In May of 1775, the Second Continental Congress formed a committee to determine the best way of organizing this new alternative system. The six committee members, including Franklin and Samuel Adams, spent two months deliberating, and delivered a report on July 25th. The following day — on this day in 1775 — it was approved by the Congress, and the Postal System was established. Franklin was unanimously elected as postmaster general, with an annual salary of $1,000.
In 1782, a man named Ebenezer Hazard was named as the United States postmaster general. In a letter to a friend, he wrote: “My own Attention has been so constantly necessary that I have not had time for proper Relaxation; & in three years past have not been to the Distance of ten miles from this City. I once hired a Clerk, but found my Salary was not equal to that Expence in addition to the support of my Family, & was obliged to dismiss him.” By 1789, there were about 4 million people living in the new United States, using 75 post offices and 2,400 miles of postal roads.
Today is the birthday of English author Aldous Huxley (books by this author), born in Godalming, Surrey (1894). He was the grandson of Thomas Henry Huxley, a scientist and man of letters who was known as “Darwin’s bulldog” for his defense of the theory of evolution. Huxley wrote a few novels that satirized English literary society, and these established him as a writer; it was his fifth book, Brave New World (1932), which arose out of his distrust of 20th-century politics and technology, for which he is most remembered. Huxley started out intending to write a parody of H.G. Wells’ utopian novel Men Like Gods (1923). He ended by envisioning a future where society functions like one of Henry Ford’s assembly lines: a mass-produced culture in which people are fed a steady diet of bland amusements and take an antidepressant called soma to keep themselves from feeling anything negative.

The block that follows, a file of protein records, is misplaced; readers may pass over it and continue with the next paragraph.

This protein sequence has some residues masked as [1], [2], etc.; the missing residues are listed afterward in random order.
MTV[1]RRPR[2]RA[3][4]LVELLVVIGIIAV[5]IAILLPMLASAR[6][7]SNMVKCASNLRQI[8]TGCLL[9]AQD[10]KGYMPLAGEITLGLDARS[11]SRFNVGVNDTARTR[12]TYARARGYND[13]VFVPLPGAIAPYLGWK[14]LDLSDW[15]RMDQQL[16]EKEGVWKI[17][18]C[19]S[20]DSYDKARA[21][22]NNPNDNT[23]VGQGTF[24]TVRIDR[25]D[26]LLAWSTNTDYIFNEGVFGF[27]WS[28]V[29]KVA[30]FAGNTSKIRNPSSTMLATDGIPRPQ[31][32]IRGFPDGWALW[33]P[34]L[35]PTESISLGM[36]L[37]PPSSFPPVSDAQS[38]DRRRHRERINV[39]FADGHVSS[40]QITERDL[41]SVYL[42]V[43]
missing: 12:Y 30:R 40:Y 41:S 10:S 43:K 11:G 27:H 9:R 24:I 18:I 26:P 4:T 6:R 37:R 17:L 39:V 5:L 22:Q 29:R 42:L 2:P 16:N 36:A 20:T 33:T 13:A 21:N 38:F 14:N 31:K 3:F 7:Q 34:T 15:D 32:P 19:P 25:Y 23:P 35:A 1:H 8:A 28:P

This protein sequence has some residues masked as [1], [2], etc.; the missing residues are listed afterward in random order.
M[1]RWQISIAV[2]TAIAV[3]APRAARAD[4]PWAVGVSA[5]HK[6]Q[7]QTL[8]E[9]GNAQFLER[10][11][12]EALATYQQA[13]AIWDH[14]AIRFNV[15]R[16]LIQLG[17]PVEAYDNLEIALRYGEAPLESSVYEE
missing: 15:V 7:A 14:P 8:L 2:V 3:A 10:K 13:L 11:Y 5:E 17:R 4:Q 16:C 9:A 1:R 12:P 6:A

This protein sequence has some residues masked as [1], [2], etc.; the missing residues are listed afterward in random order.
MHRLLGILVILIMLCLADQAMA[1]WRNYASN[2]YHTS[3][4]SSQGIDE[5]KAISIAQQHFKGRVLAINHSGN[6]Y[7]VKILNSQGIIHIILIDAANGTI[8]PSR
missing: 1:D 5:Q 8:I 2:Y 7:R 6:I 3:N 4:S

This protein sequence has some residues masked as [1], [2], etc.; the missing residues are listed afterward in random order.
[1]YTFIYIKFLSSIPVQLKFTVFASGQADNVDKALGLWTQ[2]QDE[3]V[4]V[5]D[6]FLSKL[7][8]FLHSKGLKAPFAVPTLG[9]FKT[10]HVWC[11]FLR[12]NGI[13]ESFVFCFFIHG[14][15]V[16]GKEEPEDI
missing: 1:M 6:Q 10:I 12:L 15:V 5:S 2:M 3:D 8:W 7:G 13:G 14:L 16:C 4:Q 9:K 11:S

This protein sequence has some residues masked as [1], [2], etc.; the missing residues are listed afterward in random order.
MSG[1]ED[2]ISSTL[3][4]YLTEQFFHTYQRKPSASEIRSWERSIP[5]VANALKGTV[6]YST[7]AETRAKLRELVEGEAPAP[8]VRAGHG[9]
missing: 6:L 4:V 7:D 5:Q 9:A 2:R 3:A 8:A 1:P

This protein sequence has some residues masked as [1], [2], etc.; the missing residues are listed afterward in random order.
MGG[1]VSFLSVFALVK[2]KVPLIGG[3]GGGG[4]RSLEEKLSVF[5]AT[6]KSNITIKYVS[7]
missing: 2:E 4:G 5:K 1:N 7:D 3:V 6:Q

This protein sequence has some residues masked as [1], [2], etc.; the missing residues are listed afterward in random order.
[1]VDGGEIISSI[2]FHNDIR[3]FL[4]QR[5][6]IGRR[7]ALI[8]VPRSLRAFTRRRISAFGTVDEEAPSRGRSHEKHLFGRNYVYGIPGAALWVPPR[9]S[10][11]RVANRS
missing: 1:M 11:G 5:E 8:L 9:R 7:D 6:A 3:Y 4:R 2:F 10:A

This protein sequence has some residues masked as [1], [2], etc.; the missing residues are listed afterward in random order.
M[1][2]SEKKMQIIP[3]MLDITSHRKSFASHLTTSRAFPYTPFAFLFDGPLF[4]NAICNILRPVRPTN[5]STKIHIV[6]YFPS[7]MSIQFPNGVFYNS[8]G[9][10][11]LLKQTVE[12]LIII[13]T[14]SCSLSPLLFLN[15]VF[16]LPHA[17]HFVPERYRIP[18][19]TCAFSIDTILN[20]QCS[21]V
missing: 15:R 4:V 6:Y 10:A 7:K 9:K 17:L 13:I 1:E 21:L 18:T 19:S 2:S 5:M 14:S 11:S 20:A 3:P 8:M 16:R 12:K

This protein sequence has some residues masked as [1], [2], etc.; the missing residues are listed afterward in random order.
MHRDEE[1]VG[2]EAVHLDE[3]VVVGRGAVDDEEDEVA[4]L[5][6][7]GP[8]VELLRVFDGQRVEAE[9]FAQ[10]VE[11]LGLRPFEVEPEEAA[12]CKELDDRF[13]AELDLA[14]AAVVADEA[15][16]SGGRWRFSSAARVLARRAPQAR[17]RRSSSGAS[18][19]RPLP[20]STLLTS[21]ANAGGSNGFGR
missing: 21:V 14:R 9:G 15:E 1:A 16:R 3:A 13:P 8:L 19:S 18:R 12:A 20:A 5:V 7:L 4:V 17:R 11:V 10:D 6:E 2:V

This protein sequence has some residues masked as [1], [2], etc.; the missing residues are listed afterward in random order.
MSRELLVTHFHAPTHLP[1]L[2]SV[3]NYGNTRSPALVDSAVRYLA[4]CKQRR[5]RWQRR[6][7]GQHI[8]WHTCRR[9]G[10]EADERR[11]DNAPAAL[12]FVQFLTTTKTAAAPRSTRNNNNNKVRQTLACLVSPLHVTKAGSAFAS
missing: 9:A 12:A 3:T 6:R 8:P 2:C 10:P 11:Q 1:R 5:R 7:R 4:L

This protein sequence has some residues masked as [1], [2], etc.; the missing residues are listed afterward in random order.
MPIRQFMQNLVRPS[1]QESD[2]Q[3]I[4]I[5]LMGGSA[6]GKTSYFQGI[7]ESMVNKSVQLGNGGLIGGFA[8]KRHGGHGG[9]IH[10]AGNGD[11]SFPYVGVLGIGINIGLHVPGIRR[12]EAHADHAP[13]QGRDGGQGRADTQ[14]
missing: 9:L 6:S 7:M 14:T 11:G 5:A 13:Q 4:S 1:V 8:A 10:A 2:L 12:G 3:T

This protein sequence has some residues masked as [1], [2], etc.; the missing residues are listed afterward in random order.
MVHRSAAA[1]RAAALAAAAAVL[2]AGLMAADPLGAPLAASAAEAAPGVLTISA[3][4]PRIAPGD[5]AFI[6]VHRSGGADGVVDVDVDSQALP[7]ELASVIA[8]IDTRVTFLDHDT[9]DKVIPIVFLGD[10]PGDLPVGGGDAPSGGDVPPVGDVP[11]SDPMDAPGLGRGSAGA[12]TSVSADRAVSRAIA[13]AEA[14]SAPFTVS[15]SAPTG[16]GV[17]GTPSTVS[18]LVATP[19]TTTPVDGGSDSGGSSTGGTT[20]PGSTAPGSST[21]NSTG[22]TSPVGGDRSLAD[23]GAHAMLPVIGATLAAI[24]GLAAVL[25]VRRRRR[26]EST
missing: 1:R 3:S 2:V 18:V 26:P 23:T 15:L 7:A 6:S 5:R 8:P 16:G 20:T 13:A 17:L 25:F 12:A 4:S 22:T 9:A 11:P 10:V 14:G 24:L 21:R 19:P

Brave New World is often compared with George Orwell’s Nineteen Eighty-Four (1948), since they each offer a view of a dystopian future. Cultural critic Neil Postman spelled out the difference in his 1985 book Amusing Ourselves to Death:
“What Orwell feared were those who would ban books. What Huxley feared was that there would be no reason to ban a book, for there would be no one who wanted to read one. Orwell feared those who would deprive us of information. Huxley feared those who would give us so much that we would be reduced to passivity and egoism. Orwell feared that the truth would be concealed from us. Huxley feared the truth would be drowned in a sea of irrelevance. Orwell feared we would become a captive culture. Huxley feared we would become a trivial culture. … In short, Orwell feared that what we fear will ruin us. Huxley feared that our desire will ruin us.”